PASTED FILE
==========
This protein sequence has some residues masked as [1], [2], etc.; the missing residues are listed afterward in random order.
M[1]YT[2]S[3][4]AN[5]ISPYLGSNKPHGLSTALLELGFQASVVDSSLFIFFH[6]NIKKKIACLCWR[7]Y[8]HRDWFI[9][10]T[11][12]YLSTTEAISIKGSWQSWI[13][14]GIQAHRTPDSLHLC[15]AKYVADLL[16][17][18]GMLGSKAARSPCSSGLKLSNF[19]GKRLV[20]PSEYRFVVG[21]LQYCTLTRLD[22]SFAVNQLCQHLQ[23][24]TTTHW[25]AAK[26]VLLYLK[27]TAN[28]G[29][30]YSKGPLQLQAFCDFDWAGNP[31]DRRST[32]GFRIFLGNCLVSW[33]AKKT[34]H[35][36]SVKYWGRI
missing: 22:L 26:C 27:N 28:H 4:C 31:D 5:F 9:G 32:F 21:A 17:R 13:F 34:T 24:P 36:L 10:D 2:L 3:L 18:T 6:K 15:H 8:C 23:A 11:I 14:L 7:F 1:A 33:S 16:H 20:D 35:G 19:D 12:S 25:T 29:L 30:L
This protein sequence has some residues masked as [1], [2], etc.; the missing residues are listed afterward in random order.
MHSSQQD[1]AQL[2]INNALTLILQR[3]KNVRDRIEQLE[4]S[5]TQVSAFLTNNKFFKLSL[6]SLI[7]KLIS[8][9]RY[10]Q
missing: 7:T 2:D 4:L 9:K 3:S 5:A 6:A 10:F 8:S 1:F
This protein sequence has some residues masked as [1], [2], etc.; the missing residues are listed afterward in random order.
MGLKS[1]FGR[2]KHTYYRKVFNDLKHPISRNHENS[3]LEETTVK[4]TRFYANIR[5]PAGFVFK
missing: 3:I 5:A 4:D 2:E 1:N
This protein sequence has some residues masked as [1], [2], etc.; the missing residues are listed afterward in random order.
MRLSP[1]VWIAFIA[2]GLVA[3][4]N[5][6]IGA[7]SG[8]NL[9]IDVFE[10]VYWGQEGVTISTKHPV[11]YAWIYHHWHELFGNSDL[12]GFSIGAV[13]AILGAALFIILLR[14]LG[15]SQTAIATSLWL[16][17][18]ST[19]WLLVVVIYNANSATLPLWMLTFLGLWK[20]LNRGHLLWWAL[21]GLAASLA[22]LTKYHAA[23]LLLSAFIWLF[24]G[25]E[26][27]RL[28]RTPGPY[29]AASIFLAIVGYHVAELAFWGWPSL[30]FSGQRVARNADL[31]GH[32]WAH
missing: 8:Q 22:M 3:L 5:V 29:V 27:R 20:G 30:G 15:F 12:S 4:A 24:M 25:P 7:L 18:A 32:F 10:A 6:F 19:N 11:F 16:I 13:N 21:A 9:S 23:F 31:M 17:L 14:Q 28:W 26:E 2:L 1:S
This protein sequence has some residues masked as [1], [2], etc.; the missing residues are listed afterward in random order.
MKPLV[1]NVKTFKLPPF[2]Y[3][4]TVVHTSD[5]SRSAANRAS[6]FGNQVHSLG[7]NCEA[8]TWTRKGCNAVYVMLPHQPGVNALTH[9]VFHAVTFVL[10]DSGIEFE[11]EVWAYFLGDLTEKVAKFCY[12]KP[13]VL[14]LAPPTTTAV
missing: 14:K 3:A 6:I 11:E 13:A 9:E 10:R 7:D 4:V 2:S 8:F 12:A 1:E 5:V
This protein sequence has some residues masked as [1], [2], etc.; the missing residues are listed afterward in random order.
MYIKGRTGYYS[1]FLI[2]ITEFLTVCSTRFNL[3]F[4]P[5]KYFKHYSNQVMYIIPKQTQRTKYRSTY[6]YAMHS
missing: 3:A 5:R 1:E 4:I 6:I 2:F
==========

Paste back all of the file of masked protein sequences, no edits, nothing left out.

This protein sequence has some residues masked as [1], [2], etc.; the missing residues are listed afterward in random order.
M[1]YT[2]S[3][4]AN[5]ISPYLGSNKPHGLSTALLELGFQASVVDSSLFIFFH[6]NIKKKIACLCWR[7]Y[8]HRDWFI[9][10]T[11][12]YLSTTEAISIKGSWQSWI[13][14]GIQAHRTPDSLHLC[15]AKYVADLL[16][17][18]GMLGSKAARSPCSSGLKLSNF[19]GKRLV[20]PSEYRFVVG[21]LQYCTLTRLD[22]SFAVNQLCQHLQ[23][24]TTTHW[25]AAK[26]VLLYLK[27]TAN[28]G[29][30]YSKGPLQLQAFCDFDWAGNP[31]DRRST[32]GFRIFLGNCLVSW[33]AKKT[34]H[35][36]SVKYWGRI
missing: 22:L 26:C 27:N 28:H 4:C 31:D 5:F 9:G 32:F 21:A 17:R 13:F 34:T 24:P 36:L 10:D 2:L 3:L 18:T 6:K 15:H 8:C 23:A 11:I 14:L 7:F 1:A 33:S 16:H 20:D 35:G 19:D 12:S 25:T 29:L 30:L
This protein sequence has some residues masked as [1], [2], etc.; the missing residues are listed afterward in random order.
MHSSQQD[1]AQL[2]INNALTLILQR[3]KNVRDRIEQLE[4]S[5]TQVSAFLTNNKFFKLSL[6]SLI[7]KLIS[8][9]RY[10]Q
missing: 7:T 2:D 4:L 9:K 3:S 5:A 6:A 10:F 8:S 1:F
This protein sequence has some residues masked as [1], [2], etc.; the missing residues are listed afterward in random order.
MGLKS[1]FGR[2]KHTYYRKVFNDLKHPISRNHENS[3]LEETTVK[4]TRFYANIR[5]PAGFVFK
missing: 3:I 5:A 4:D 2:E 1:N
This protein sequence has some residues masked as [1], [2], etc.; the missing residues are listed afterward in random order.
MRLSP[1]VWIAFIA[2]GLVA[3][4]N[5][6]IGA[7]SG[8]NL[9]IDVFE[10]VYWGQEGVTISTKHPV[11]YAWIYHHWHELFGNSDL[12]GFSIGAV[13]AILGAALFIILLR[14]LG[15]SQTAIATSLWL[16][17][18]ST[19]WLLVVVIYNANSATLPLWMLTFLGLWK[20]LNRGHLLWWAL[21]GLAASLA[22]LTKYHAA[23]LLLSAFIWLF[24]G[25]E[26][27]RL[28]RTPGPY[29]AASIFLAIVGYHVAELAFWGWPSL[30]FSGQRVARNADL[31]GH[32]WAH
missing: 8:Q 22:M 3:L 5:V 29:V 27:R 20:G 30:G 15:F 12:S 4:A 24:M 25:P 7:L 18:A 32:F 10:A 6:F 19:N 11:F 16:I 13:N 21:A 9:S 23:F 31:M 17:L 14:Q 28:W 26:E 2:L 1:S
This protein sequence has some residues masked as [1], [2], etc.; the missing residues are listed afterward in random order.
MKPLV[1]NVKTFKLPPF[2]Y[3][4]TVVHTSD[5]SRSAANRAS[6]FGNQVHSLG[7]NCEA[8]TWTRKGCNAVYVMLPHQPGVNALTH[9]VFHAVTFVL[10]DSGIEFE[11]EVWAYFLGDLTEKVAKFCY[12]KP[13]VL[14]LAPPTTTAV
missing: 14:K 3:A 6:I 11:E 13:A 9:E 10:R 7:D 4:V 2:S 8:F 12:A 1:E 5:V
This protein sequence has some residues masked as [1], [2], etc.; the missing residues are listed afterward in random order.
MYIKGRTGYYS[1]FLI[2]ITEFLTVCSTRFNL[3]F[4]P[5]KYFKHYSNQVMYIIPKQTQRTKYRSTY[6]YAMHS
missing: 3:A 5:R 1:E 4:I 6:I 2:F